One man's yard waste is about to become another man's flex fuel in Naperville.
City officials will be joined by representatives from the U.S. Department of Energy, Packer Engineering and Argonne National Laboratory as they unveil the city's new Green Fuels Depot at 2 p.m. Monday at 3712 Plainfield/Naperville Road.
Once yard and brush waste is collected at the depot, a gasifier will heat it in an oxygen-free environment and convert in into a gas. That gas can then be processed through a generator set to produce electricity. Or, it can be converted to ethanol using a process being developed at Argonne National Lab. The gasifier also produces hydrogen gas, which can be used as a fuel in itself.
The three fuels produced then will be used to operate alternative fuel vehicles within the municipal fleet.
"This machine is the first of its kind to be able to convert it three ways," Councilman Bob Fieseler said Friday.
The system produces about 15 kilowatts of electric power, enough to run about 12 suburban homes. Some of this power is used to keep the system operational. The remainder can be used as electricity for plug-in hybrid vehicles, or it can be supplied back to the Naperville grid. Packer Engineering owns the gasifier located at the depot. And if it produces the results expected by city officials, Packer is likely to begin marketing the technology to other municipalities and farming communities.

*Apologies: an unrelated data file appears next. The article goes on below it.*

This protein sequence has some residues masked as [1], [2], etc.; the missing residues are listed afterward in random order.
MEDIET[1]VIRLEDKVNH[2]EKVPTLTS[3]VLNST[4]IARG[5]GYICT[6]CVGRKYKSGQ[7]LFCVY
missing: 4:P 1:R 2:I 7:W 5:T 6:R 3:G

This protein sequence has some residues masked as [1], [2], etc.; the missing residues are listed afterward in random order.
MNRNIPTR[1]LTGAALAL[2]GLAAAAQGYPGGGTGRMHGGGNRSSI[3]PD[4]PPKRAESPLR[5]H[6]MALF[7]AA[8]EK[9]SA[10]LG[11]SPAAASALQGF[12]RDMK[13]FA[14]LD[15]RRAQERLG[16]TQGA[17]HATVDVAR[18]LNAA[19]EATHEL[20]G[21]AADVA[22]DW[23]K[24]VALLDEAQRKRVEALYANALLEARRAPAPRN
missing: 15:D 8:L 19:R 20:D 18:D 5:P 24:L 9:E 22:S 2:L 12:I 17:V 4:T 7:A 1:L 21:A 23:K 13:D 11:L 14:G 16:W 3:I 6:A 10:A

If those efforts are successful, Fieseler said, he would hope Packer would expand its staff and production facility in Naperville.
Primary funding for the test program came from the U.S. Department of Energy through U.S. Rep. Judy Biggert. Packer Engineering and Naperville also are providing noncash contributions to the overall project.